Kansas City Royals 2024 International Review


The 2024 Royals class could end up being one of their best in recent years. They signed one of the premier players in the class with their top bonus, added a mix of promising position players at positions all over the field and have a bucket of pitchers who either have good projection indicators or have already started to see stuff gains this year. 

Top Of The Class

At one point it looked like the Padres were going to sign Cuban shortstop Yandel Ricardo, but after they lost $1 million in bonus pool space for signing free agent Xander Bogaerts, the Padres couldn’t sign both Ricardo and Dominican shortstop Leodalis De Vries. It worked out for Ricardo, who signed for $2,397,500 with the Royals. Ricardo is 6-foot-2, 180 pounds, combining good size, actions, tools and well-rounded skills as the top Cuban signing this year and one of the high-end prospects overall for 2024.

His swing is quick, direct and efficient from both sides of the plate, staying behind the ball well to use the whole field. He’s a little more advanced from the right side but with good contact skills both ways. It’s a mature offensive approach for his age with flashes of over-the-fence power in BP and the projection to grow into at least average power. Ricardo isn’t a lock for shortstop, but he has a chance to stick there. He’s an average runner who is more smooth than he is explosive in the field, playing under control with a good internal clock. Depending on his physical development, Ricardo could outgrow the position and play either third or second base with an arm that has improved to become a plus tool. He’s also a leader on the field who teammates are drawn to follow.

While Ricardo had more consensus as a top player for 2024, that wasn’t the case with Jhonayker Ugarte, a shortstop from Venezuela who trained in the Dominican Republic and got $1.4 million. Earlier in the scouting process, there were scouts who liked Ugarte for his defensive skills at shortstop and solid swing, but his profile has changed as he has grown three or four inches since then and improved his offensive game. Now he’s 6-foot-2, 180 pounds with a lot more strength, taking a simple lower half move to the ball and keeping his hands quiet and compact in his righthanded swing.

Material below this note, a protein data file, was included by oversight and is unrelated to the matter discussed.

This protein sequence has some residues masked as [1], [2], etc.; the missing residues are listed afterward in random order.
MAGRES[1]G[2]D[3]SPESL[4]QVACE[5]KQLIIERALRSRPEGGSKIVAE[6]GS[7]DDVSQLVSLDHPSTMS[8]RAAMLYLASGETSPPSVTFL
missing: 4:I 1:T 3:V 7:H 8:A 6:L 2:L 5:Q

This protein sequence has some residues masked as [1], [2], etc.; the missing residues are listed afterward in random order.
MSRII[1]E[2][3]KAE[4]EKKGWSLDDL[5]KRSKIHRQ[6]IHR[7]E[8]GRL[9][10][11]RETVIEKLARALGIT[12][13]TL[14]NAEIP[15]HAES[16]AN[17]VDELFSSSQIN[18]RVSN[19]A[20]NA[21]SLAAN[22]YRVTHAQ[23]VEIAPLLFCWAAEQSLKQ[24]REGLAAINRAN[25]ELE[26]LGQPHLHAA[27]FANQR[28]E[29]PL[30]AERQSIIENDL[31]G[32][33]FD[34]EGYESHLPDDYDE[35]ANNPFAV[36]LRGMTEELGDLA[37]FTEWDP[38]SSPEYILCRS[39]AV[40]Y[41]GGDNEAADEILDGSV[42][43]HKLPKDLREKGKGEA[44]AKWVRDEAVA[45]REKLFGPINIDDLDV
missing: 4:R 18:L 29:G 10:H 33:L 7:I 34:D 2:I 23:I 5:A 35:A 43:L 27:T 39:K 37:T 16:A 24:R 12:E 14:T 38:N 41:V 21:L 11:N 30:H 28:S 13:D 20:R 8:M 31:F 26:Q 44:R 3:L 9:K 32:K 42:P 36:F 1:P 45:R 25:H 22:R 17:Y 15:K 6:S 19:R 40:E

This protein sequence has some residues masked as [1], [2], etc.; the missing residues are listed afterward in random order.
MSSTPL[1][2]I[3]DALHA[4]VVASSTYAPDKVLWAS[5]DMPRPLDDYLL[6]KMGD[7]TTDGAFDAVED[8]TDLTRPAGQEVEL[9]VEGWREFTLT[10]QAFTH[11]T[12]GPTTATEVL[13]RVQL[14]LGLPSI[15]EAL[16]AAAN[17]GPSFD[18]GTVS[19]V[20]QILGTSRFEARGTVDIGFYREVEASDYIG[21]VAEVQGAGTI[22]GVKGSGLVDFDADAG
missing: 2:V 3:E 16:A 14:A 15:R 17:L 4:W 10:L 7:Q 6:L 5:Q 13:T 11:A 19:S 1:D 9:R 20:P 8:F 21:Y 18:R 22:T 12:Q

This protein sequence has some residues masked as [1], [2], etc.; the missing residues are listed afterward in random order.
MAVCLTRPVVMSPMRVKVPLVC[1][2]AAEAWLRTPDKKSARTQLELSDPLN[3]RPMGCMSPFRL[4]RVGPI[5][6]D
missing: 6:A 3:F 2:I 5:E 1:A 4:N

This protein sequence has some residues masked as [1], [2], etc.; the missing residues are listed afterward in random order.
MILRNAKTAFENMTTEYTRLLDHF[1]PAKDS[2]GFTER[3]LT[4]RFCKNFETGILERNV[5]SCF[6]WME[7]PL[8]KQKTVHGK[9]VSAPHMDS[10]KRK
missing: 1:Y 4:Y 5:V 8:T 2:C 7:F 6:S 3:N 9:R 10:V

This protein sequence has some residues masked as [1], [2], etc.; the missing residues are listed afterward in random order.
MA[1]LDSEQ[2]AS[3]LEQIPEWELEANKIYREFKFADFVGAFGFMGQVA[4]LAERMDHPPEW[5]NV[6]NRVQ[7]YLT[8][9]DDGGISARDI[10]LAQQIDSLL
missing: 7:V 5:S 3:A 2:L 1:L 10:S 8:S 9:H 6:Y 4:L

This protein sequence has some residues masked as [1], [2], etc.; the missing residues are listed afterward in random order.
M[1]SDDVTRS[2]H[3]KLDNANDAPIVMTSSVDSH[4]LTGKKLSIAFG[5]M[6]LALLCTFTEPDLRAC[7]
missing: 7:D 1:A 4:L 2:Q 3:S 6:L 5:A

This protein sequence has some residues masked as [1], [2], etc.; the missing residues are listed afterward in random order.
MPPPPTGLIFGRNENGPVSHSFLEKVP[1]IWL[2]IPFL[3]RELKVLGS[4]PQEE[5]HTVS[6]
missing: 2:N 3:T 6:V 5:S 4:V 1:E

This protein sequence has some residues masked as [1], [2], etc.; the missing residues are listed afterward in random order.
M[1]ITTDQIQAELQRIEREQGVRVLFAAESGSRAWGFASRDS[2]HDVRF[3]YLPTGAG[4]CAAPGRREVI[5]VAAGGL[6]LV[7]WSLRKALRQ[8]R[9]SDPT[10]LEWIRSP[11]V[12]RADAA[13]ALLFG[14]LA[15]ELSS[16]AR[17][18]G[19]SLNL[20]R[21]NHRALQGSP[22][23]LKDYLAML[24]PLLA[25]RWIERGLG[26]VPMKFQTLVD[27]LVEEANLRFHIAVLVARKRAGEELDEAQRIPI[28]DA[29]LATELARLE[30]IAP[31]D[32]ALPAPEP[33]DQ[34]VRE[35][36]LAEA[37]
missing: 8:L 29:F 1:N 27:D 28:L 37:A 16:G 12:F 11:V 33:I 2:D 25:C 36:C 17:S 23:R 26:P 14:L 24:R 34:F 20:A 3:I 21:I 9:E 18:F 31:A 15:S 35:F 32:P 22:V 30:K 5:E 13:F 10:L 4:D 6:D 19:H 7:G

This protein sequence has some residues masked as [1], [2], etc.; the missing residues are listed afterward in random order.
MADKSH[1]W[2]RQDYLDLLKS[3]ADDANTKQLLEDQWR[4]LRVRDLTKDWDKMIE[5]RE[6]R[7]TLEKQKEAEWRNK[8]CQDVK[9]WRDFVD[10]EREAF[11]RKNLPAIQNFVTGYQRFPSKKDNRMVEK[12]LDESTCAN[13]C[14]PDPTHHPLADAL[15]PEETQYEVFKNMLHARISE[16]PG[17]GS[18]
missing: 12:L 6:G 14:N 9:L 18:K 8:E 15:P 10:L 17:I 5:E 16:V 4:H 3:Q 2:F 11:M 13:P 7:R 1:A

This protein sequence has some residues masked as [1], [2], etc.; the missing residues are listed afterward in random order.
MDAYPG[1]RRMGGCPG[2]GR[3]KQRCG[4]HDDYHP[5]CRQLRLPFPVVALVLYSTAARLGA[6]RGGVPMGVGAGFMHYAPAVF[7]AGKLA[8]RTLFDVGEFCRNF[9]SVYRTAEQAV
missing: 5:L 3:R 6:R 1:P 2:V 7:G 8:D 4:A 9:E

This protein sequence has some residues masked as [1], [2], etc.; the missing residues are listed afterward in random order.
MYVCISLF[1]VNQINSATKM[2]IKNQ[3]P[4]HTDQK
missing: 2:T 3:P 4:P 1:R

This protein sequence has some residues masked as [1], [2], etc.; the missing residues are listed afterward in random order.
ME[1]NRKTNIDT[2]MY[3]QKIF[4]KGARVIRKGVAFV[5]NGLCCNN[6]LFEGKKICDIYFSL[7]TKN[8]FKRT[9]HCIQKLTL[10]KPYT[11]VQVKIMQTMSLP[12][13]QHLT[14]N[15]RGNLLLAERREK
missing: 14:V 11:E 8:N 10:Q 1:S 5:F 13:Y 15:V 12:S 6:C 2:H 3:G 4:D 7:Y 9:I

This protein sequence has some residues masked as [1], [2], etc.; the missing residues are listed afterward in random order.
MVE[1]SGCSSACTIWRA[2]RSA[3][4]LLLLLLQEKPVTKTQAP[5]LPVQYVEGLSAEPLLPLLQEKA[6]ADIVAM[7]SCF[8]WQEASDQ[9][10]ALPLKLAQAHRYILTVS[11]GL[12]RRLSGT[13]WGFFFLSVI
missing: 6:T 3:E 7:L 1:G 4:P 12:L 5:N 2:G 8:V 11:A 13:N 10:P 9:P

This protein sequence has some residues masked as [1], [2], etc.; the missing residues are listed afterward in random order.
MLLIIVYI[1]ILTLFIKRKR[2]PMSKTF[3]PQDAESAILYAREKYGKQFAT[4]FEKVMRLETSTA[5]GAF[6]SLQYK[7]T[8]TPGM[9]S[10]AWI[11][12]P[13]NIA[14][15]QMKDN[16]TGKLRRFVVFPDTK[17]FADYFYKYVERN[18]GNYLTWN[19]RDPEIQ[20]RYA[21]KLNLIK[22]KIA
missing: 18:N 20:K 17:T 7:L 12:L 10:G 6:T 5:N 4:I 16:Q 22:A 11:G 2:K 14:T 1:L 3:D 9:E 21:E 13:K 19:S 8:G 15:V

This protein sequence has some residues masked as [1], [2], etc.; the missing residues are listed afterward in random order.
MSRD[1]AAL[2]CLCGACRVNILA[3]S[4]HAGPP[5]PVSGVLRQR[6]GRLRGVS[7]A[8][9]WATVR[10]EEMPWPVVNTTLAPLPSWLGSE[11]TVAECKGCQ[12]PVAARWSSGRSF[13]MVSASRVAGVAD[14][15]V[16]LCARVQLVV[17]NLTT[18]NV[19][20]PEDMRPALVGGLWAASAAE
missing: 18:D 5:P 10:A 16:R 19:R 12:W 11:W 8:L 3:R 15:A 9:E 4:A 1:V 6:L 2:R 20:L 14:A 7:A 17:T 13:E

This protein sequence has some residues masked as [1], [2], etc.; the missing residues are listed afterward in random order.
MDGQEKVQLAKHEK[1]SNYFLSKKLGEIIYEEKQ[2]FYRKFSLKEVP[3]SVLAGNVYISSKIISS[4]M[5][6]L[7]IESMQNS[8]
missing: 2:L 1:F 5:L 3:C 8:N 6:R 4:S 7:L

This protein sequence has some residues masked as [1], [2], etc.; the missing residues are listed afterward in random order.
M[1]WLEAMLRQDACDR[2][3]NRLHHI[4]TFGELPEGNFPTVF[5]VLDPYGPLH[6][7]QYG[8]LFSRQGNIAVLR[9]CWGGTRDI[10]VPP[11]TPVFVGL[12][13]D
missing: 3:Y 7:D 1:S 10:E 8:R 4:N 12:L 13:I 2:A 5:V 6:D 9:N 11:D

Ugarte has a mix of bat speed and strength that allows him to drive the ball with power in batting practice, though in games it’s a more contact-oriented approach geared toward hitting line drives and using the opposite field, with bigger game power that could come as he continues to fill out and learn which pitches to pull for damage. Ugarte has the hands, actions and an above-average arm for the left side of the infield, though as he’s gotten bigger, there’s a greater chance now that he might outgrow shortstop and shift to third base as he moves up. 

Names To Know

Darison Garcia, SS, Dominican Republic: Garcia’s game skills stand out above his raw tools. He’s 5-foot-11, 165 pounds at 17, signed for $797,500 and is a savvy, instinctive player. Garcia is a switch-hitter who is more advanced from the left side, putting the ball in play at a high clip with a line-drive approach and mostly gap power. He has started to occasionally drive balls out to his pull side, but his offensive value will probably come more from his ability to get on base. He’s a solid-average runner with an average arm who should develop at shortstop but could play all over the infield, where he’s fundamentally sound, has a good internal clock and a knack for being in the right place at the right time. 

Jose Cerice, 3B, Cuba: When Cerice was in his final season playing in Cuba’s 18U national league, he finished fourth in OPS and second in batting average, hitting .407/.510/.568 in 98 plate appearances. He left for the Dominican Republic and signed with the Royals for $697,500. Now 19, Cerice signed because of his righthanded hitting ability and should hit well right away against younger competition in the DSL.